If Bramante’s initial plans had been carried through to completion, St Peter’s in Rome would have been a larger version of the beautiful Tempio di San Biagio situated on the south side of the town of Montepulciano, just outside of the centro storico. Built for the most part between 1518 and 1540, this Renaissance masterpiece was designed by Anthony Sangallo the elder, one of a family of Tuscan architects. The design is based on the Greek cross, where all the arms are the same length. The symmetrical beauty of this plan was particularly appealing in the Renaissance, so much so that Bramante adopted it for his original design for the new basilica in Rome. Over the long years of construction of St Peter’s, various revisions were considered but it was not until 1607 that the decision was taken to extend one arm to make the nave that we currently see and, in so doing, obscure the view of Michelangelo’s dome. All of this, unfortunately, distracts us from the peace and sublime beauty of this architectural gem in Tuscany.
But Vinnie was bored and it was time to explore the surrounding countryside and its great wines. Amidst the pastoral glory of the beautiful valley on the south side of Montepulciano it was hard to imagine that we were so close to the town and there, hidden away down a strada bianca – the Italians’ romantic term for an unpaved road – was the winery, Le Bertille.
Originally chosen in 2001 as a country escape for a couple where one partner was from Milan and the other from Rome, the project has, over the years, grown so that it now occupies a total of twenty two hectares, with fifteen being devoted to vines, and an annual production around sixty five thousand bottles. It is now run by the three Roberti sisters, daughters of the original owners. They, in turn, have four daughters between them so hopefully the tradition of women winemakers will continue here.
We were welcomed by Oretta and joined by Olimpia, who abandoned a career as a lawyer to dedicate herself to viticulture. The sisters make a number of quality wines but I will concentrate on the three Montepulciano ones, namely the Rosso di Montepulciano, Vino Nobile di Montepulciano and the Vino Nobile di Montepulciano Riserva. These wines are a great example of sophistication blended with tradition.
The Rosso is fermented in steel as it is intended to be drunk while relatively young, spending eight months in small barrels of Slovenian oak and four in bottle. It is a fresh and vibrant blend of Sangiovese, Ciliegiolo and Canaiolo full of red berry flavour and almost floral. Bright with acidity and light on tannin, it is a perfect accompaniment to pasta.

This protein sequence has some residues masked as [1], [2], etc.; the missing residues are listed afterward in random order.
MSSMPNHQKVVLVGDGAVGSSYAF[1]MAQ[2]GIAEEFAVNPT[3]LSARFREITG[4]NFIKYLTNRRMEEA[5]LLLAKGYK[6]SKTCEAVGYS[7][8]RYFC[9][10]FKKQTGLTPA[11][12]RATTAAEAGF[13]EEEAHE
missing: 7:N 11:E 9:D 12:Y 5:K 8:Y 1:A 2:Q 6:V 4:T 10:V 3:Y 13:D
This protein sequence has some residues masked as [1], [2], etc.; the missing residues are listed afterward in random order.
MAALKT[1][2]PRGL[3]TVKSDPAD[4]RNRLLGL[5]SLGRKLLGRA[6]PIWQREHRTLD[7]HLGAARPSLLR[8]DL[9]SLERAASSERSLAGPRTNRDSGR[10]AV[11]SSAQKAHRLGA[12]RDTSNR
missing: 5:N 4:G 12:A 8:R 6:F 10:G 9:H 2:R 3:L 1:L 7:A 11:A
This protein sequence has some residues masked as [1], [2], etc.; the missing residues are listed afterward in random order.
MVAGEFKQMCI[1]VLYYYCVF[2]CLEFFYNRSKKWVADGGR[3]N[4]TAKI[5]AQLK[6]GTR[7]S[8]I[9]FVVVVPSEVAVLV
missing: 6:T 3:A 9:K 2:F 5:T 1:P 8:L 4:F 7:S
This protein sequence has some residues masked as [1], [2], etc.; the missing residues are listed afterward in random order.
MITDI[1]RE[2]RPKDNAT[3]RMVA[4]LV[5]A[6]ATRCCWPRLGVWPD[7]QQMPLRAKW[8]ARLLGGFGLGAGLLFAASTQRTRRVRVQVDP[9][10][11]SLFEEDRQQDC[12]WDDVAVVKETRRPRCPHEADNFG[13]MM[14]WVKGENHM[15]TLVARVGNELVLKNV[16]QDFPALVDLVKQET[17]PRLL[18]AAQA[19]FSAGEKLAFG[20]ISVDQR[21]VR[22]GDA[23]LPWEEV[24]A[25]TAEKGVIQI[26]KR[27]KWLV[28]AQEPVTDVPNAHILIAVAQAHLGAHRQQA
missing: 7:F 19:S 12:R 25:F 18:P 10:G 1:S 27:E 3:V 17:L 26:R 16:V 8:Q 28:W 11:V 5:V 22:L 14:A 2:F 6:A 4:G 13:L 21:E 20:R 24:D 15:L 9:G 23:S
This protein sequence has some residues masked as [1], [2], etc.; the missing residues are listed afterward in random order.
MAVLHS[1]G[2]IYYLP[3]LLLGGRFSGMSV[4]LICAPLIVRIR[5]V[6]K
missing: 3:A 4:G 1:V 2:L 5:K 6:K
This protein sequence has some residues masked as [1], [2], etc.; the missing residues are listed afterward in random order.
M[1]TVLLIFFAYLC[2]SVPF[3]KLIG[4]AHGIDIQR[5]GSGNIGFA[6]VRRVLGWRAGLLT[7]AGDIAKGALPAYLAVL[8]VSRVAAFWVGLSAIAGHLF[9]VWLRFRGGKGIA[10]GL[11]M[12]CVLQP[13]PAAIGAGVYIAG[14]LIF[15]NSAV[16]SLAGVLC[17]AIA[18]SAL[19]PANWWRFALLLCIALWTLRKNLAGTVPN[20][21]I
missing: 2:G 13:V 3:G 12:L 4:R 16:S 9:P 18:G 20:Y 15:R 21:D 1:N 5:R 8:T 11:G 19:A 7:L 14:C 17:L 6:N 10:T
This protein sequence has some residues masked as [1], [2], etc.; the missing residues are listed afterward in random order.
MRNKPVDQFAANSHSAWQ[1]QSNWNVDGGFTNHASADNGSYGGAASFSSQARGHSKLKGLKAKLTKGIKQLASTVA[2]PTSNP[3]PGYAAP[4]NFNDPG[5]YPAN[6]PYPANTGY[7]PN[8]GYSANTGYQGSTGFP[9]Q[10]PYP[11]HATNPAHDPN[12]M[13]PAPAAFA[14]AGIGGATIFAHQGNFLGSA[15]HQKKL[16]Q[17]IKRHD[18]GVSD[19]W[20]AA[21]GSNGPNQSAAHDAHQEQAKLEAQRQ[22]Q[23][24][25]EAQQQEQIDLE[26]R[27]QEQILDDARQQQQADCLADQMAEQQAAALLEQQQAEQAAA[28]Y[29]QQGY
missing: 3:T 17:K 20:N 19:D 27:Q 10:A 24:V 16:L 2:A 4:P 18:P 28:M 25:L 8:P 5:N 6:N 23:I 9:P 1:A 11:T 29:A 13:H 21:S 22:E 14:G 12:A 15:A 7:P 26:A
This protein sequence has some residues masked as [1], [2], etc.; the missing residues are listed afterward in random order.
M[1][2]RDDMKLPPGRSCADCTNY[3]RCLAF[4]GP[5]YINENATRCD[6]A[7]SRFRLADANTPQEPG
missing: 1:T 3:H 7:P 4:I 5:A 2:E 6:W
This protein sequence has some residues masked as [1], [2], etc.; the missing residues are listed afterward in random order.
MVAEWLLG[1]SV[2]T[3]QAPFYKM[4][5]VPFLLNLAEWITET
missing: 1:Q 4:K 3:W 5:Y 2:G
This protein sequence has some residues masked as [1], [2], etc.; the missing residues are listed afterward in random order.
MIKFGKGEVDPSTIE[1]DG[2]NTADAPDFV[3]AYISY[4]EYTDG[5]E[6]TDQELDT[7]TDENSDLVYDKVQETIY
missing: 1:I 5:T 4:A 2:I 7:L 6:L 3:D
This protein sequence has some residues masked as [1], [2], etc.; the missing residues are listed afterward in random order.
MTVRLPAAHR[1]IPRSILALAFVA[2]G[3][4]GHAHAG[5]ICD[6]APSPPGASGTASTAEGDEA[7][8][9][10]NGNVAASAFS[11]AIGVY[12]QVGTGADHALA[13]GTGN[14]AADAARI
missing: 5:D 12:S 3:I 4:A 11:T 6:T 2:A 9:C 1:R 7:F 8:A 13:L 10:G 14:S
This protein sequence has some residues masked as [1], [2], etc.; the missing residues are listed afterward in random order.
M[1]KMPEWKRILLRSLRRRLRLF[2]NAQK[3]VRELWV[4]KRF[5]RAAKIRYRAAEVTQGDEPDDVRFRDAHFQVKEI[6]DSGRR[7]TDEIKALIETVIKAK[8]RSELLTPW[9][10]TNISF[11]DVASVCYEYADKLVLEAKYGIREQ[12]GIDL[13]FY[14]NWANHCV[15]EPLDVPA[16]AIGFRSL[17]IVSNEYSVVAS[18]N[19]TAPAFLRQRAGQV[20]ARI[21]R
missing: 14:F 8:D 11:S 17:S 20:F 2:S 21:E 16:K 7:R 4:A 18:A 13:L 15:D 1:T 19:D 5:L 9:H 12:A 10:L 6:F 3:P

Many modern wineries use steel for fermentation for its convenience and ease of control but here the two Vino Nobile are fermented in trini made of oak. This is far more expensive and labour intensive but adds structure and quality to the final result. They are both blends of Sangiovese, Colorino and Canaiolo grapes. The ‘ordinary’ Vino Nobile is aged in wood for two years before spending another year in bottle and the 2015 that I tried was sensational. The colour was typically Sangiovese, garnet with the hint of the brick orange that it develops with age. On the nose it was rich with cherries with an undertone of what I can only describe as grilled steak. The taste has hints of dark chocolate with soft tannins and nice acidity and a long finish. Truly sensational and perfect with the robust flavours of wild boar or bistecca fiorentina.
The Riserva is only produced in the best years and spends two and a half years in Slovenian oak and at least another twelve in the bottle. The result is right up there with some of the great wines, full-bodied, wonderfully rich perfumes of cherries and a great balance and finish mean that this can be enjoyed as a pleasure by itself, a veritable vino di meditazione.
To make your enjoyment of these great wines even easier there is an agriturismo on site in this beautifully tranquil setting so you can relax and drink in the views of the vineyards while you enjoy their produce. The accommodation is very comfortable and there is a beautiful swimming pool on site. The views over the Tuscan countryside are nothing short of spectacular. It is a little piece of heaven that really should not be missed.